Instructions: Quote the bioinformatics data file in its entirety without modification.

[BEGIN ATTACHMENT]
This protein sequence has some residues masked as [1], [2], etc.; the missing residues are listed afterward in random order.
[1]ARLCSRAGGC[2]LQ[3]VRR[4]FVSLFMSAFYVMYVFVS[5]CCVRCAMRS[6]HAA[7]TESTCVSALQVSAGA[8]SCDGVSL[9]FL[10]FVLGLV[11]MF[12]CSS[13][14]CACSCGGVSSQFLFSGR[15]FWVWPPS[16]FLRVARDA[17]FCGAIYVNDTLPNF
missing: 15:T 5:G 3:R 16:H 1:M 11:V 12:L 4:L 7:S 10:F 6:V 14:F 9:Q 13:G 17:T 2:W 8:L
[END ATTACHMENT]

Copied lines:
This protein sequence has some residues masked as [1], [2], etc.; the missing residues are listed afterward in random order.
[1]ARLCSRAGGC[2]LQ[3]VRR[4]FVSLFMSAFYVMYVFVS[5]CCVRCAMRS[6]HAA[7]TESTCVSALQVSAGA[8]SCDGVSL[9]FL[10]FVLGLV[11]MF[12]CSS[13][14]CACSCGGVSSQFLFSGR[15]FWVWPPS[16]FLRVARDA[17]FCGAIYVNDTLPNF
missing: 15:T 5:G 3:R 16:H 1:M 11:V 12:L 4:L 7:S 10:F 6:V 14:F 9:Q 13:G 17:T 2:W 8:L